ALBANY — The fire that destroyed South Albany High School's band room last week unexpectedly reunited junior Colin Meyer with an old friend: his middle-school tuba.
Meyer, who went to Calapooia Middle School, now plays concert tuba for South Albany's symphonic band. Calapooia and other Albany schools quickly volunteered to provide loaner instruments for Isaac Andrew's band classes following the fire, and Meyer recognized his right away.
"I knew it by the case and I recognized it by the dent down here," he said, nodding at a scuffed spot at the base of the instrument. "It works quite well, actually — just not as big as the one I need here."
South Albany band students say they've been overwhelmed by the outpouring of donations from the community following last Wednesday's fire, which gutted the high school's cafeteria, the band and choir rooms, and classrooms for home economics and child development.
The blaze is being investigated as an arson and Zachary Lee Burghart, 28, of Albany is in custody on charges of setting the fire.
All financial contributions are being funneled through the Albany Public Schools Foundation to help cover losses to the school's programs.
As of late Thursday, the foundation had collected $39,000 in actual cash donations, with more pledges on the way.
Hub City church donated $15,000, in spite of losing all its sound equipment in the blaze. Another $5,000 came from Samaritan Health Services, $3,592 from the Sunday offering from the First United Methodist Church, $2,000 from an individual for the home economics classes and $1,000 from Central Willamette Community Credit Union.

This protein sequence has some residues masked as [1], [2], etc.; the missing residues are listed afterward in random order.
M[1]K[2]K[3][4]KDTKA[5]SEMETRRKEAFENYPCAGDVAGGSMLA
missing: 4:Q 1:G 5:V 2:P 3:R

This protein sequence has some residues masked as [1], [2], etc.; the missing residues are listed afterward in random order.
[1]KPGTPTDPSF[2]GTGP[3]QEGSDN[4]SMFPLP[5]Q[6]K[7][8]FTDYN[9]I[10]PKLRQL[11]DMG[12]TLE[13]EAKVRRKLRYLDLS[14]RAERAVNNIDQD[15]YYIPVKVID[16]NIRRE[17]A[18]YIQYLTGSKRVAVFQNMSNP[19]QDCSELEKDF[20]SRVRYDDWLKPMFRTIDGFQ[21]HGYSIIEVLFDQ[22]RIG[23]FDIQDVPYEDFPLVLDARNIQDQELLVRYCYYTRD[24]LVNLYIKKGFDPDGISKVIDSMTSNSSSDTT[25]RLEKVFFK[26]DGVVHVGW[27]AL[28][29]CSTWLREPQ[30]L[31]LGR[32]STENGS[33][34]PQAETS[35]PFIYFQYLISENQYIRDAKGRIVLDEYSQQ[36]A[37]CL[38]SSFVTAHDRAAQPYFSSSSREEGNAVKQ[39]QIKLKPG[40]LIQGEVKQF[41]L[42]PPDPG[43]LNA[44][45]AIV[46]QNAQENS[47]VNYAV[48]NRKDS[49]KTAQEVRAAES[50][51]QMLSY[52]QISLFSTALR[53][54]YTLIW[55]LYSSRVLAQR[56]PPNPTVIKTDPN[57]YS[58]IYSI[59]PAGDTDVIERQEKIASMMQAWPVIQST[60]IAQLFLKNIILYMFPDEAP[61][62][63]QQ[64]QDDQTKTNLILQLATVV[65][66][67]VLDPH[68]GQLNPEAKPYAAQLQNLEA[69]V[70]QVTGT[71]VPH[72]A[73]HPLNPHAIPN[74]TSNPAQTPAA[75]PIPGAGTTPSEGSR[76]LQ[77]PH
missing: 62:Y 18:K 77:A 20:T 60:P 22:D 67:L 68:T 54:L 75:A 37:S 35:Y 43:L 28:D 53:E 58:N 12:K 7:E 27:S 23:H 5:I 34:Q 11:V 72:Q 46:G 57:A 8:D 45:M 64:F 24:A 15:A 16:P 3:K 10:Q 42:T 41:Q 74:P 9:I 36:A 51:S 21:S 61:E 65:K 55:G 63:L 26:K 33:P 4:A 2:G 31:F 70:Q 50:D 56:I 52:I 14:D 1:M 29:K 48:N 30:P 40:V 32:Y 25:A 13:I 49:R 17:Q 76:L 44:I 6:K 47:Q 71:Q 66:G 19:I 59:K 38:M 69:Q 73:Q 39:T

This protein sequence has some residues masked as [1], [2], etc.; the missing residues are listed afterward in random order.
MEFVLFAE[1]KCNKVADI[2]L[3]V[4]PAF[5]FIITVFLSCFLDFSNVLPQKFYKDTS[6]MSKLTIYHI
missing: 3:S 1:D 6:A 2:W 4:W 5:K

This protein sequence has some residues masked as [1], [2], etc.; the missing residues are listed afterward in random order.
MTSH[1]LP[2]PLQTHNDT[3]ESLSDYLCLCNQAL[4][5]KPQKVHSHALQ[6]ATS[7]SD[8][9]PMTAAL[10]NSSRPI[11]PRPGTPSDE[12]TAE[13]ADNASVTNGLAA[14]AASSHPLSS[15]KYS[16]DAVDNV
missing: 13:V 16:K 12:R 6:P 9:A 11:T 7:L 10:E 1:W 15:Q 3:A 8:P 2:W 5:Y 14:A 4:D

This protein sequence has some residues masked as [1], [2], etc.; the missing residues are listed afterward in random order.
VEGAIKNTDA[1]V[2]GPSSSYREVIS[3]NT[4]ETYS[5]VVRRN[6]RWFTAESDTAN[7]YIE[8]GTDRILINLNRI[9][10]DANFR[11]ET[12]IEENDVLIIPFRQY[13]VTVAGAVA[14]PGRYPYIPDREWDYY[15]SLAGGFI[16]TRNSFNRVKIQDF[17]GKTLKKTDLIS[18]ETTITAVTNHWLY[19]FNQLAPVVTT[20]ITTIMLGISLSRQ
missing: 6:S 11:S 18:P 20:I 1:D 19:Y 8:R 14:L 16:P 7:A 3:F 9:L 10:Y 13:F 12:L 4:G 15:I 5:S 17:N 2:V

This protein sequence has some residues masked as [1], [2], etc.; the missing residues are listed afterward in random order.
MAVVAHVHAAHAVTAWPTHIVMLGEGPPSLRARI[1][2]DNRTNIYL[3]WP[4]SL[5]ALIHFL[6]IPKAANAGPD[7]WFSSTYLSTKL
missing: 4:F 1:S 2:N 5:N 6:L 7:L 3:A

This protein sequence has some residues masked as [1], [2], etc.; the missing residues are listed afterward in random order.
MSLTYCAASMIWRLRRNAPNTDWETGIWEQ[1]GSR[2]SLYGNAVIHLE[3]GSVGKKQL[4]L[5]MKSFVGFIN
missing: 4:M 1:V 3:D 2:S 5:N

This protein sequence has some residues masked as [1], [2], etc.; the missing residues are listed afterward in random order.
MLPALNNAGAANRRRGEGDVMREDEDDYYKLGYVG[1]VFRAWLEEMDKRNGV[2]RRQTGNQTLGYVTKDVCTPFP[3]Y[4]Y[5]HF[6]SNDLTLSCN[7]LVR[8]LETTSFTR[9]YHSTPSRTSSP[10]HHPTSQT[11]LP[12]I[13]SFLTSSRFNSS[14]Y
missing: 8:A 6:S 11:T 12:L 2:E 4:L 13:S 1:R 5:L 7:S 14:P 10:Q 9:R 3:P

More donations were to be deposited Friday.
Insurance is expected to cover most of the costs of replacing the building and its contents, including the lost band instruments. But the district is anticipating incidental expenses, as well as costs to purchase new items to replace older ones that were destroyed.
In addition to Calapooia, donated instruments are coming from West Albany and Silverton high schools, Memorial and Timber Ridge middle schools, and Albany Music & Sound. Some of the percussion instruments are on loan from Oregon State University, and individuals contributed instruments as well.
On Friday, Andrew unwrapped several percussion items, long-term loans from West Albany graduate James Franklin, who told the band director he wanted to make sure the smaller items, such as tambourines, woodblocks and xylophone mallets, were covered.
"Pretty cool, right?" Andrew asked his class. "Ultimately, this is $1,500 worth of gear."
Band students are practicing backstage in the high school's theater at the moment, propping instrument cases atop cabinets containing cold cream and colored powders and squeezing past the stage curtains to get to the drum kits.
It's not ideal, Andrew acknowledged, and students are finding it a challenge to adjust quickly to the borrowed instruments.
However, he said, all the students are doing their best.
"I appreciate their positive attitudes and am doing my best to make sure they know they are well-supported by the community," he said.
Sophomore Emma Clare said she's aware — and grateful for everything.
"The schools have been really kind. Lebanon even wrote a letter," she said. "It's a real blessing."